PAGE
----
I enjoy sharing my interests on this blog, and I noticed that I particularly enjoy sharing the media that I regularly consume. You know that TV isn’t a big part of my life, but that my feeds are. The other big media sources I subscribe to are podcasts. About 2 1/2 years ago, my sister introduced me to “Stuff You Should Know“, and since then, I’ve picked up and dropped many podcasts. Currently, I’m listening to about as few as I ever have, but let me give you a rundown on what I am listening to:
Baseball Today (iTunes) – daily during the baseball season and less frequent during the off-season, Baseball Today is the only way I stay up to date with baseball news and analysis. As much as I enjoy baseball, I’m pretty bad at following the sport as a whole. One of the more amusing things I’ve noticed recently is how much they point out misperceptions about how good teams or certain players are. These are largely lost on me because I don’t follow the game well enough to have thoughts. Produced by ESPN, the hosts are very knowledgeable and offer up the quirkiness you might expect from radio hosts. Eric Karabell anchors the show, and his shtick is to vigorously (and sometime angrily) express what a happy person he is. The producers have always done a great job of pairing him with negative, cynical co-hosts for the expected hilarity
Grammar Girl Quick and Dirty Tips (iTunes) – my love of grammar probably isn’t so surprising to those who know me in part through reading my blog, and Grammar Girl offers short segments on topics or questions about English grammar. Listening to these hasn’t noticeably improved my command of the English language, though it has made me unjustifiably confident and stubborn in my beliefs about English. Don’t be surprised if I use this podcast as a reference in debates in conversation
Wait Wait… Don’t Tell Me! (iTunes) – produced by NPR, Wait Wait is an hour-long weekly radio show wrapped up as a podcast and lovingly listened to by me just as often. Setup as a game show, Peter Sagal asks 3 panelists and listener contestants about current events, with many jokes and hilarious news stories along the way. Like Baseball Today, this show helps to fill in the gaps for me about how the week goes
State of the Game (iTunes) – also weekly, this podcast, hosted by JP McDaniel, features several professional Starcraft 2 players talking about Starcraft 2, news about eSports and professional Starcraft, and typical jabbering in a free-for-all format. This podcast is the final remnant of a time when I listened to many game podcasts (mostly for Magic: the Gathering) and has the same format of mostly 18-34 year old males, sitting in a Skype call and talking passionately about their game, immaturity flaring up at any chance. Since the beginning of the summer, I haven’t followed or watched professional Starcraft 2 quite as much, and like the other podcasts, it keeps me up to date on what I’ve missed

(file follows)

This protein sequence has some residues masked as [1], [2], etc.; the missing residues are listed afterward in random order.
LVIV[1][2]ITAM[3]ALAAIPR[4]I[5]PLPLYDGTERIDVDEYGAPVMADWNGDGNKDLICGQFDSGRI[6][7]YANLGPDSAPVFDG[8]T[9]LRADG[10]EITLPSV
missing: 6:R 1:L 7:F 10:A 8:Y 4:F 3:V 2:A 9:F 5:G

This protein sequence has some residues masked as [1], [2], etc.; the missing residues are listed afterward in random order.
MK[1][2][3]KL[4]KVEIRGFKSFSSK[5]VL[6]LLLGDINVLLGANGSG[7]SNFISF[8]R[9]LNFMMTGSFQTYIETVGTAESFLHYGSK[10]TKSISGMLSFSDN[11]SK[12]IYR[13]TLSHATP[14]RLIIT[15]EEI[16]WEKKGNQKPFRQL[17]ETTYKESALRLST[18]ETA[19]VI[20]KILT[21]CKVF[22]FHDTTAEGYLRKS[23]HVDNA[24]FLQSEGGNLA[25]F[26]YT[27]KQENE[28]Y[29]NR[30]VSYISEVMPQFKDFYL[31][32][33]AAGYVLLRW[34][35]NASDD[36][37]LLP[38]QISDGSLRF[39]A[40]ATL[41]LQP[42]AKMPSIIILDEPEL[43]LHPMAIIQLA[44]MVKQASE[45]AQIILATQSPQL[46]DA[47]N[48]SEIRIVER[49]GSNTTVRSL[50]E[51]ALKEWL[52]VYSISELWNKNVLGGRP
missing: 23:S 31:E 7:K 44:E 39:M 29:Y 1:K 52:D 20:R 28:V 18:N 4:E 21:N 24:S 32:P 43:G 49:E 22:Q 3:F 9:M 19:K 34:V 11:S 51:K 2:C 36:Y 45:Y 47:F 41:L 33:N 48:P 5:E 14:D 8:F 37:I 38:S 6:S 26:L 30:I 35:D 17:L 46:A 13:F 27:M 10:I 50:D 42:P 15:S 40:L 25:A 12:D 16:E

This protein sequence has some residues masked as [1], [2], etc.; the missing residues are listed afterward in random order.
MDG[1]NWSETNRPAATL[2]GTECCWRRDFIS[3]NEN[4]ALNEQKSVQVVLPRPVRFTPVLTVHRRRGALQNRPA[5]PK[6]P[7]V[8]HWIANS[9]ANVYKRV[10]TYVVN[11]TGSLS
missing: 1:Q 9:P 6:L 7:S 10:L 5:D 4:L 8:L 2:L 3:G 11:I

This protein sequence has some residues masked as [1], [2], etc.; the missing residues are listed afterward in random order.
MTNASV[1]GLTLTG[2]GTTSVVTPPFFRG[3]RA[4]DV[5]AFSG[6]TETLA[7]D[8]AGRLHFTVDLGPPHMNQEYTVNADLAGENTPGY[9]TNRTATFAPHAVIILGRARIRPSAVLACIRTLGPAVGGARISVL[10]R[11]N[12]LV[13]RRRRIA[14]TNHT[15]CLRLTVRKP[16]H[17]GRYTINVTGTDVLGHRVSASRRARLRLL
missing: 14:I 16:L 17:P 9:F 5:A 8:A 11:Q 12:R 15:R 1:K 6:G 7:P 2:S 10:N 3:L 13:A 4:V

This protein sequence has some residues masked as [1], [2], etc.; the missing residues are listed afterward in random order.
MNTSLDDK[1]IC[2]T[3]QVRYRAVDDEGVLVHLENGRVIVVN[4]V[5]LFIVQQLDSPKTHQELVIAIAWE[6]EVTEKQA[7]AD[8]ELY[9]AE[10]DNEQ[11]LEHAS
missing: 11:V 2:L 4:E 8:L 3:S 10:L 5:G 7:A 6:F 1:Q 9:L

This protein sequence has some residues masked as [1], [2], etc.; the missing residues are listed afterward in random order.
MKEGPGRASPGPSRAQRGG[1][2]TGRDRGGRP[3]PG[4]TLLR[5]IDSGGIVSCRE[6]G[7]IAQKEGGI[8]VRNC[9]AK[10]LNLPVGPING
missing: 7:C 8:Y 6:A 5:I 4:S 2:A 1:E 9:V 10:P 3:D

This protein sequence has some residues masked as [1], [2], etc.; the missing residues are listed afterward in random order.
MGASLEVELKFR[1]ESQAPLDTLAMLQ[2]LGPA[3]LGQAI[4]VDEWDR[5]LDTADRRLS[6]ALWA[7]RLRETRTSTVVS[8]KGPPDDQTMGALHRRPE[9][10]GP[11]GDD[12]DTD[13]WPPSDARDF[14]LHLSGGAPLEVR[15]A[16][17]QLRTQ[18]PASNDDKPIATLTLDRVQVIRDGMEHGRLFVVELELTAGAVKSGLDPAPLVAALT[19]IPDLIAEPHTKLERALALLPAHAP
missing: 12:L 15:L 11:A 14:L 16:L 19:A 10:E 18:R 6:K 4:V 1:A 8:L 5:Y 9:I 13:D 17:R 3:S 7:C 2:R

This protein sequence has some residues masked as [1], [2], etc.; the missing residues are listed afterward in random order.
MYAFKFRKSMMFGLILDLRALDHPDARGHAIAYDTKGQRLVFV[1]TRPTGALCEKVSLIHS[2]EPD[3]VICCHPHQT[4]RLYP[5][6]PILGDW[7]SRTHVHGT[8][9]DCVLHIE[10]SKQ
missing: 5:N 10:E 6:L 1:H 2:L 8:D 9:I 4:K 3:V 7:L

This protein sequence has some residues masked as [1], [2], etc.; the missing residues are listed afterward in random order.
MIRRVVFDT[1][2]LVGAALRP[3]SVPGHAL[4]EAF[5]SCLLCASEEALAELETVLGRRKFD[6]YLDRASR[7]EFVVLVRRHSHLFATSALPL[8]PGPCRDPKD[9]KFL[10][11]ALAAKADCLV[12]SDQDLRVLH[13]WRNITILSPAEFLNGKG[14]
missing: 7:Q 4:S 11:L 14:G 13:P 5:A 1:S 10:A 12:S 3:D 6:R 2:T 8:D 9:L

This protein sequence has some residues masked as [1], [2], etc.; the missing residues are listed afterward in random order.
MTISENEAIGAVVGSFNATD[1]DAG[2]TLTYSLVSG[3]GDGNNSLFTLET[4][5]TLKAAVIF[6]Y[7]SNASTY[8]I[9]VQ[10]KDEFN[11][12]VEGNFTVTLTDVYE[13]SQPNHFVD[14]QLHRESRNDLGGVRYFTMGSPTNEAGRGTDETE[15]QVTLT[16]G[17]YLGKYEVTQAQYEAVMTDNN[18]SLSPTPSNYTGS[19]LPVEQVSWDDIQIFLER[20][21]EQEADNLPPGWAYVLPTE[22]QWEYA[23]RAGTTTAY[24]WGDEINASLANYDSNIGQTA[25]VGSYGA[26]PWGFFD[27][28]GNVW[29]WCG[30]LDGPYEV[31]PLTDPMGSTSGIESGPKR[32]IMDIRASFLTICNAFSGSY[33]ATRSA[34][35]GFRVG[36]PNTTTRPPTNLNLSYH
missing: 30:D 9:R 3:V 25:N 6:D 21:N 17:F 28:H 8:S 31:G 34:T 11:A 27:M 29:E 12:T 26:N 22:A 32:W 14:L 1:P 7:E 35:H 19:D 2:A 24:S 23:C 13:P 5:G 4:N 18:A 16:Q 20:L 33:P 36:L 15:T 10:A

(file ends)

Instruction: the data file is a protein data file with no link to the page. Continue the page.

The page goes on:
TEDTalks (iTunes) – about a year ago, someone from The Unofficial Stanford Blog mentioned that he was a big fan of TEDTalks and was surprised that not everyone else also religiously followed them. I had seen a few along the way, but sometime soon after, I started watching and enjoyed them immensely. The TED format is short (less than 20 minute) lectures, demonstrations, or performances about some idea or creation that people want to show off. When I first started watching, I was very impressed about what people were doing and how many world-changing ideas people had. Since then, my interest has decreased significantly, though I still subscribe. This might be the influence of being in Silicon Valley, but I don’t appreciate ideas as much as I used to. We need good ideas, and without one, many projects will fail. Even so, good ideas are cheap and plentiful, and with the number of world-changing ideas I’ve listened to, I haven’t seen the world changed that much. Execution is very important, too, and perhaps that’s where the secret is. Anyways, if you want to peek in, I recommend listening to these podcasts, cherry-picked for quality. I might not be as enthusiastic about them as before, but they’re still fun to listen to
Radiolab (iTunes) – Radiolab is awesome, and I have difficulty describing it. An hour-long radio program broadcast nationwide on NPR, it explores broad topics in science and philosophy with shorter segments, often with a slight human interest influence and presented in a very accessible format against a strange audio backdrop. Most of my interest in it came from my background in cognitive psychology, and even when I’m familiar with phenomenon they mention, I’m still enjoying how they put it together. Even better, they do it right: I will often snobbishly dismiss science writing for being shallow, overstating findings, or just being wrong, but Radiolab is pretty solid. Just recently, I finished going through and listening to the entire archives of Radiolab podcasts, something I haven’t done for any other podcast, because it’s just that good.
60-Second Mind (iTunes) – from Scientific American, this is a quick hit on recent findings in brain sciences. It’s so-so, but for a minute of my life at a time, I can listen in
Overall, a lot of my podcasts get filtered out since I listen to them while I’m working on something else (except Radiolab, which I absolutely must be paying attention to). It’s probably not the best way to do it, but since I don’t really watch TV or listen to radio, it’s just about the best non-print media I can find.